Not all home tours have returned to in-person viewing, but seeing smartly designed, energy-efficient houses virtually still allows you to take note of everything that captures your attention. The five dwellings spotlighted in 3D filming for the Portland Modern Home Tour on Saturday, July 24, are exemplars of sustainable building and decor trends.
Two dwellings were created to exacting “passive house” standards, which means they can use 80 to 90 percent less energy for heating and cooling, and an 800-square-foot home and 600-square-foot studio show off space-saving techniques.
A Lake Oswego custom house has soundproof hobby rooms, a secret door and a slide into the gym and indoor futsal court.
Ticket holders ($40 at mads.media) will follow along as Portland-area architects, designers and homeowners guide them through the livestream event and answer questions on the spot.
“The livestream and audience interaction are one day, but all content will be available in the weeks after the tour to explore at your leisure,” says Ken Shallcross of the Modern Architecture + Design Society (MA+DS), which produces tours in U.S. cities and Canada.
A season pass ($149) grants you access to MA+DS’ 2021 live and recorded tours.
Here are highlights of the five custom homes selected to be on the 2021 Portland Modern Home Tour:
Energy saving on a budget: The Treehouse by eMZed Architecture with 3,200 square feet of living space plus a 600-square-foot studio was built on a tight budget in Southeast Portland’s Mount Tabor neighborhood.
The energy-efficient, low-maintenance house was designed to have no weak points in the building envelope and maintain comfortable temperatures year round at lower energy costs.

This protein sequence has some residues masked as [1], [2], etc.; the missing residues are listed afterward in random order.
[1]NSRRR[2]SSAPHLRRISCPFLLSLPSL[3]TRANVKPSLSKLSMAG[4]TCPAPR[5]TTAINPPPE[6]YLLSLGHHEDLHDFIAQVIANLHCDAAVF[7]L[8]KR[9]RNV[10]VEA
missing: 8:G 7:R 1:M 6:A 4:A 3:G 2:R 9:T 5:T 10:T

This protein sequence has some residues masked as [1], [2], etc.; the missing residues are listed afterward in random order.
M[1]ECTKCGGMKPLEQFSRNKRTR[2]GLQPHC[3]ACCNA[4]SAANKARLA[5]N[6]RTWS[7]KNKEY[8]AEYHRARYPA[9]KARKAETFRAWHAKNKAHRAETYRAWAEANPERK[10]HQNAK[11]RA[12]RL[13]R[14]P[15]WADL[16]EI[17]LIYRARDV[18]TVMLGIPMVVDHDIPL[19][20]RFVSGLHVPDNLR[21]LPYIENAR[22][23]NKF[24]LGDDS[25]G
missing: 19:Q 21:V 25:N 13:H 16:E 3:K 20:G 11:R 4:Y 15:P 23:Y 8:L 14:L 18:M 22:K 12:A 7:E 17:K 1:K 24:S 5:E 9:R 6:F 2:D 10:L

In passive houses such as this one, continuous insulation reduces heat losses and gains, airtightness prevents drafts and moisture problems, and uninterrupted ventilation improves air quality.
Large overhangs and a sliding sun screen minimize heating and cooling needs. A 9.6 kW array of solar roof panels provide about the same yearly amount of power consumed by the home and studio, earning the project net-zero energy certification from Earth Advantage, a Portland-based nonprofit facilitating energy efficient, sustainable, quality structures.
The home, constructed by Birdsmouth Design|Build, has high-performance mechanical systems but was built on a budget with economical, interior finishes and creative use of cabinetry.
Remodeling for modern living: A two-story house in Portland’s Raleigh Hills was designed and built by an engineer for his family in the early 1970s and was remodeled in 2021 by Outside Architecture with True Blue construction.
A light material palette and openings create a bright living environment throughout the home’s 2,835 square feet of living space. See-through doors connect the kitchen and family room to the pool terrace.
Hobby soundproofing: Modern Organic Architecture and Vanillawood Design Build created a dramatic house with walls of glass that rise to a double-height ceiling on a private, wooded property in Lake Oswego.
The custom home has a soundproof music space and a movie and gaming room accessed through a secret hidden door as well as an indoor futsal court and home gym, reachable by a slide, among its 6,000 square feet of interior living space.
Sustainable concrete: This modern home in downtown McMinnville by M.O.Daby Design has what people crave: Simple circulation paths and a strong indoor-outdoor connection.
There is 1,458 square feet of living space plus an additional 550 square feet of decks accessed through operable glass walls. General contractor and sustainable concrete expert John Mead built the house as well as the kitchen’s concrete island countertop and the outdoor dining table, fire table and Argentine wood fire grill.
Compact second home: The two-level Electric Slide house in Sellwood is a collaboration between M.O.Daby Design and Oregon Homeworks. The home has a vaulted living room, two bedrooms and 1.5 bathrooms within about 800 square feet of living space plus a covered front entry patio for outdoor entertaining. This second, detached house, called an accessory dwelling unit, shares a single lot with a larger house.
— Janet Eastman | 503-294-4072